1st printing, edition of 500
LA based artist Ami Tallman's new book from 2nd Cannons Publications has an extremely long title, see above. Actually, I'm going to type it out again: There Weren't Many Girls Around, So We Dated Ideologies. This Left Us Always on the Brink of War. We Often Discussed That a Likely Result of Battle Would Have Been More Girls to Go Around Amongst the Survivors, but We Quibbled Rather Than Acted, & Slept Alone in Our Cold Beds Dreaming of Glory. I love a long title. It reminds me of my favorite long titled movie, The Incredibly Strange Creatures Who Stopped Living and Became Mixed Up Zombies! All that long title loving aside, the drawings in this book are lovely. They are mostly of lush, fancy interiors with occasional interruptions by various armed persons. The book tells the story of an English aristocratic heir who gives up his manor for the affections of a Red Cross member. Trench warfare ensues and our heir reflects on his life from the field. Get the book directly from 2nd Cannons.
Hug the Gray
By Mat O'Brien
Published by Seems Books
6.5" x 9", 36 pages
4 color offset printing, matte stock
The collision of words and image, the incongruity of language and perception, was first explored in the work of early 20th century cartoonist George Herriman, and later observed (or stolen, depending on your point of view) by the dadaists and surrealists. "Pop" art and street art have been informing and inspiring artists in the business of fine art since the industrial revolution–but it wasn't until David Wojnarowicz, and others in the New York downtown scene of the early 80's, when all became reconciled. Wojnarowicz was a complete creature of the 20th century–for him all arguments of high and low were irrelevant; TV, movies and magazine pages were emotional totems. It wasn't an intellectual conclusion, just a matter of fact. Wojnarowicz paintings, drawings and sculptures were as purely expressionistic as they were literal.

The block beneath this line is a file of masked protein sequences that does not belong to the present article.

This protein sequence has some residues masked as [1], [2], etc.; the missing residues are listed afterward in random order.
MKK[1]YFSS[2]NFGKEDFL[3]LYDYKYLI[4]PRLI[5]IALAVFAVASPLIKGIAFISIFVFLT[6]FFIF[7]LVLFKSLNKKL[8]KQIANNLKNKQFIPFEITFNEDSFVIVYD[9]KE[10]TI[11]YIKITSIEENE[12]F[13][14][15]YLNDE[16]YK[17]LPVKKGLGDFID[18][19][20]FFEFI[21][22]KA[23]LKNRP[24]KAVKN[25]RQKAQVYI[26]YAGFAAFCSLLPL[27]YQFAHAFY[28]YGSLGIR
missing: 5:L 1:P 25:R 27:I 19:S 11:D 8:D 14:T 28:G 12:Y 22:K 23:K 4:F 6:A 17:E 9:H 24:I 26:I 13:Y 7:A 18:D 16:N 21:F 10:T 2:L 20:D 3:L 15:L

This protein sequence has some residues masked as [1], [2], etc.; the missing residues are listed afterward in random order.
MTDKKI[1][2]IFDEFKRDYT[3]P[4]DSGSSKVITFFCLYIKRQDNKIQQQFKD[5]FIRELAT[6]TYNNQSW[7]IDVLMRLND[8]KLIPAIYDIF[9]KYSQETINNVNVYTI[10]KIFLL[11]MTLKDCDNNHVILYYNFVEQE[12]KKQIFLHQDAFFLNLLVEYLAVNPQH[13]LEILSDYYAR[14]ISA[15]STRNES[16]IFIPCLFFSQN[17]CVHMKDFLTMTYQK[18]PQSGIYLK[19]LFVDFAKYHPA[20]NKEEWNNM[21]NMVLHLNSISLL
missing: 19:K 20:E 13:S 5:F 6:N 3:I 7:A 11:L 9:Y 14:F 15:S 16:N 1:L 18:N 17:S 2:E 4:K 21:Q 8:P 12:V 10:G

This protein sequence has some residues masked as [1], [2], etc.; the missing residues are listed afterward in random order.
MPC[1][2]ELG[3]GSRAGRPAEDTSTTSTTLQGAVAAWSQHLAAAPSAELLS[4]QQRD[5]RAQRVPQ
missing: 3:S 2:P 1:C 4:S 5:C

Continue Reading Hug The Gray
Photographs by Mårten Lange
Published by Farewell Books
6" X 8.75"
38 pages, black and white, laser printed and perfect bound
Last May I described Mårten Lange's photos of tree branches as, "...reminiscent of a tangle of amplifier cords–nature transformed into man-made disarray... " when I reviewed his first book, Woodland. Now comes Lange's second book, Machina, which has the exact opposite effect: cords, knobs, and pressure gauges transformed into wilderness. The high contrast black and white photography comes in close and abstracts the machines which are as entangled and chaotic as nature, and like the trees and foliage of Woodland, seem to be consuming their surroundings.
Available at Farewell Books
By Rachael Cassells
Published by The Spring Press
36 pages, full color, soft cover.
Edition of 1000.
Rachael Cassells uses whatever is around to illuminate her subjects—in the case of this book, people who make music. They are lit by street lights, car headlights, window light, lamps, and lonely hallway bulbs—glowing in the soft colors these ambient light sources make. The result is dark and pretty and grainy. I like seeing these people in quiet moments alone, away from stages and fans and other bandmates. Looking at some of them, I'm reminded of certain phrases from their songs. It seems like Cassells had the same idea because she includes a song quote for each portrait.